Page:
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Postby eleven » Wed Apr 02, 2008 4:17 pm

Dont understand, a ALS with 7 numbers in 5 cells ?
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Postby ronk » Wed Apr 02, 2008 4:24 pm

eleven wrote:Dont understand, a ALS with 7 numbers in 5 cells ?

Maybe not obvious, but there are six cells.
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Postby eleven » Wed Apr 02, 2008 5:14 pm

Still dont get it. Do you mean that r7c8=3 implies r5c9=1 and vice versa ? I cannot see that from the cells you have listed (r7c8 and row 5).
Maybe you can provide a link, which is not too time consuming, to understand the notation.
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Postby daj95376 » Wed Apr 02, 2008 5:16 pm

The (easy) implication chain that I originally found uses candidates 3 & 4 as well. Unfortunately, it's based on an elimination for candidate 4. Of course, I'm an amateur and get to cheat!:D

Code: Select all
[r5c4]=4 [r7c8]=4 [r7c6]=3 [r1c5]=3 [r6c5]=4 => [r5c4]<>4
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Postby ronk » Wed Apr 02, 2008 7:31 pm

eleven wrote:Still dont get it. Do you mean that r7c8=3 implies r5c9=1 and vice versa ? I cannot see that from the cells you have listed (r7c8 and row 5).

Sorry, I incorrectly translated from an AHS to an ALS; original post corrected.

Maybe you can provide a link, which is not too time consuming, to understand the notation.

While I've been using that notation for some time, I don't think it's formally defined anywhere. However, now that the ALS is corrected, it'll probably make sense to you.
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Postby eleven » Wed Apr 02, 2008 7:46 pm

Ah, yes, with the strong link for 4 i can see it. Would write it as
Either r7c8=4 or r5c8=4 -> r5c3=3 -> r5c9=1 -> r7c8=1, i.e. r7c8<>39

Edit: btw the second one gives a loop (with r7c8=1 -> r5c8=4), which also would allow to eliminate 6789 from r5c3 (r5c9<>1 -> r5c38=13) [corrected mistake]
Last edited by eleven on Thu Apr 03, 2008 4:02 am, edited 1 time in total.
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Postby daj95376 » Thu Apr 03, 2008 12:54 am

I settled on an implication chain that results in a contradiction. Maybe you'll have better luck.

Code: Select all
.9......25..3........6.....3.6...4......81...7.........8..9......2....3.......67. #24299

 +-----------------------------------------------------------------------------------------+
 |  1468     9        1347     |  1578     1457     4578     |  13578    14568    2        |
 |  5        2467     147      |  3        1247     24789    |  1789     14689    146789   |
 |  1248     2347     1347     |  6        12457    245789   |  135789   14589    1345789  |
 |-----------------------------+-----------------------------+-----------------------------|
 |  3        125      6        |  2579     257      257      |  4        12589    15789    |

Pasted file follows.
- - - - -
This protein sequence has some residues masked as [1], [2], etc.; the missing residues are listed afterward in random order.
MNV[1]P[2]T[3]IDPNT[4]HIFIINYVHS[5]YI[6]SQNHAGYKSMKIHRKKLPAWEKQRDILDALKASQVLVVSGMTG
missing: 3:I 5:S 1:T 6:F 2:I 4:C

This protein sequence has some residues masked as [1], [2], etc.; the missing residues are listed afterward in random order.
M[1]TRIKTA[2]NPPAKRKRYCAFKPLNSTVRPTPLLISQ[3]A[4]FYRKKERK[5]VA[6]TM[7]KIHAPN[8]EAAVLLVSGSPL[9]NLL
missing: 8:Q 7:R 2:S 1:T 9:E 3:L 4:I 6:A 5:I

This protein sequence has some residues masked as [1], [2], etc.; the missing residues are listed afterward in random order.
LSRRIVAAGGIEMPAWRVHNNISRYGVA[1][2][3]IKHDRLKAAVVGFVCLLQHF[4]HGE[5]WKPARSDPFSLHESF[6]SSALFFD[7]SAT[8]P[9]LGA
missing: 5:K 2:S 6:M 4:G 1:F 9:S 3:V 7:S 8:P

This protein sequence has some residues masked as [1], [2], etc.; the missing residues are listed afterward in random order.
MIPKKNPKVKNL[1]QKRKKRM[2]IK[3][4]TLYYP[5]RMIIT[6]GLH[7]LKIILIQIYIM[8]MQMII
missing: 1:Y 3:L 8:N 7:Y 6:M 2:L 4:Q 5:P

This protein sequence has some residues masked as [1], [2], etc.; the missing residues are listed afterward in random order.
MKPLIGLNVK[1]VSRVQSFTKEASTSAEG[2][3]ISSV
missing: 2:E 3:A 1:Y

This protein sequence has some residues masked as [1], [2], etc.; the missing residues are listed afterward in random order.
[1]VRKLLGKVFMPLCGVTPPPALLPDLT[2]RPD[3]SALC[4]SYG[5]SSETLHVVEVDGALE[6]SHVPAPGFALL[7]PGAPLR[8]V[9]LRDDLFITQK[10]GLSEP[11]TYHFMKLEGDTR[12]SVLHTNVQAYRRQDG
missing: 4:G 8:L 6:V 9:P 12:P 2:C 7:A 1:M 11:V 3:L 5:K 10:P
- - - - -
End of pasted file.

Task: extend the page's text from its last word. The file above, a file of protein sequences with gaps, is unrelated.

|  249      245      459      |  2457     8        1        |  2357     256      3567     |
 |  7        1245     8        |  2459     36       36       |  1259     1259     159      |
 |-----------------------------+-----------------------------+-----------------------------|
 |  146      8        13457    |  157      9        34567    |  125      1245     145      |
 |  1469     4567     2        |  1578     14567    45678    |  1589     3        14589    |
 |  149      345      13459    |  1258     12345    23458    |  6        7        14589    |
 +-----------------------------------------------------------------------------------------+

Code: Select all
[r6c6]=3 [r7c3]=3 [r3c2]=3 [r5c9]=3 [r5c8]=6 [r1c1]=6 => [r8c2b7]=67 contradiction!
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Postby Draco » Thu Apr 03, 2008 2:40 am

daj95376 wrote:I settled on an implication chain that results in a contradiction. Maybe you'll have better luck.

Code: Select all
.9......25..3........6.....3.6...4......81...7.........8..9......2....3.......67.
#24299



I started a chain in the same spot, but came up with an ALS triplet (or is this considered a Forcing Net?):

r6c6-3-r7c6=3=r7c3=7=r8c2 and
r6c6=3=r6c5=6=r8c5 and
rc6c6-6-r7c6=6=r7c1-6-r1c1=6=r2c2, ergo
r2c2<>7, r8c2<>6, r8c5<>7

SSTS
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Postby daj95376 » Thu Apr 03, 2008 5:59 am

Draco, if you take your first chain and extend your third chain, then I believe you have a forcing chain from [r6c6] => [r8c2]<>6, and this is sufficient to crack the puzzle so that SSTS can complete the solution.
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Postby Draco » Thu Apr 03, 2008 6:07 am

daj95376 wrote:Draco, if you take your first chain and extend your third chain, then I believe you have a forcing chain from [r6c6] => [r8c2]<>6, and this is sufficient to crack the puzzle so that SSTS can complete the solution.


Whoa -- Daj. Very nicely done!